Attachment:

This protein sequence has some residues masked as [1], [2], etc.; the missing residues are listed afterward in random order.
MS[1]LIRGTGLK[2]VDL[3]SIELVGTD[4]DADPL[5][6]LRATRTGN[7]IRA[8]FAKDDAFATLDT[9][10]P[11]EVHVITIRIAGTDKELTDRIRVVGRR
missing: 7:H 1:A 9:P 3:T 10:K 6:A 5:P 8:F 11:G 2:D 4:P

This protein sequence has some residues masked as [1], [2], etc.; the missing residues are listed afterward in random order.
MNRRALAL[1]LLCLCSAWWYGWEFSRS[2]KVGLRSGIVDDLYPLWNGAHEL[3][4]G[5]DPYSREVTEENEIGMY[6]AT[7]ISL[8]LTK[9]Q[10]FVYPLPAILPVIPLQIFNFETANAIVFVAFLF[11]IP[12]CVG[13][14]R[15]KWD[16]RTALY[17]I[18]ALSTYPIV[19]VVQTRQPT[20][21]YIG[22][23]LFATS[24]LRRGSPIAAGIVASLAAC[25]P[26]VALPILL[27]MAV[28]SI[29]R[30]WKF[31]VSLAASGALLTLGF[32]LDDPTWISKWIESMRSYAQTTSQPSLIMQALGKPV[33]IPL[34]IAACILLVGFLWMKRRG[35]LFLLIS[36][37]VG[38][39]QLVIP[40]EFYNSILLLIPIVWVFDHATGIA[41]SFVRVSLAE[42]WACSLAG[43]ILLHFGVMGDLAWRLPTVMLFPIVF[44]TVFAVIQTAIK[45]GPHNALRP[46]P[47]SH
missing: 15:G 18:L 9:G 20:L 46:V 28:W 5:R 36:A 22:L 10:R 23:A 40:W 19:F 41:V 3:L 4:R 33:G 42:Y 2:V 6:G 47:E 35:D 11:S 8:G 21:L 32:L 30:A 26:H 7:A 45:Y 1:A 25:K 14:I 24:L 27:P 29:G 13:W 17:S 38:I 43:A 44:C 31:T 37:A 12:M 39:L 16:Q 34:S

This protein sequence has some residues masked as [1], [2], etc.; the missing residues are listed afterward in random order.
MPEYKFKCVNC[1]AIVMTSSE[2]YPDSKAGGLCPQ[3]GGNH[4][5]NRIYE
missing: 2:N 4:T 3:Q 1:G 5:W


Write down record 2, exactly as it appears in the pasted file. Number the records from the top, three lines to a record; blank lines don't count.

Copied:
This protein sequence has some residues masked as [1], [2], etc.; the missing residues are listed afterward in random order.
MNRRALAL[1]LLCLCSAWWYGWEFSRS[2]KVGLRSGIVDDLYPLWNGAHEL[3][4]G[5]DPYSREVTEENEIGMY[6]AT[7]ISL[8]LTK[9]Q[10]FVYPLPAILPVIPLQIFNFETANAIVFVAFLF[11]IP[12]CVG[13][14]R[15]KWD[16]RTALY[17]I[18]ALSTYPIV[19]VVQTRQPT[20][21]YIG[22][23]LFATS[24]LRRGSPIAAGIVASLAAC[25]P[26]VALPILL[27]MAV[28]SI[29]R[30]WKF[31]VSLAASGALLTLGF[32]LDDPTWISKWIESMRSYAQTTSQPSLIMQALGKPV[33]IPL[34]IAACILLVGFLWMKRRG[35]LFLLIS[36][37]VG[38][39]QLVIP[40]EFYNSILLLIPIVWVFDHATGIA[41]SFVRVSLAE[42]WACSLAG[43]ILLHFGVMGDLAWRLPTVMLFPIVF[44]TVFAVIQTAIK[45]GPHNALRP[46]P[47]SH
missing: 15:G 18:L 9:G 20:L 46:V 28:W 5:R 36:A 22:L 10:R 23:A 40:W 19:F 41:V 3:L 4:R 33:G 42:Y 2:V 6:G 47:E 35:D 11:S 8:G 21:L 32:L 30:A 26:H 7:A 45:Y 1:A 25:K 14:I 24:L 27:P 29:G 13:W 17:S 38:I 43:A 44:C 31:T 37:A 12:M 39:L 16:Q 34:S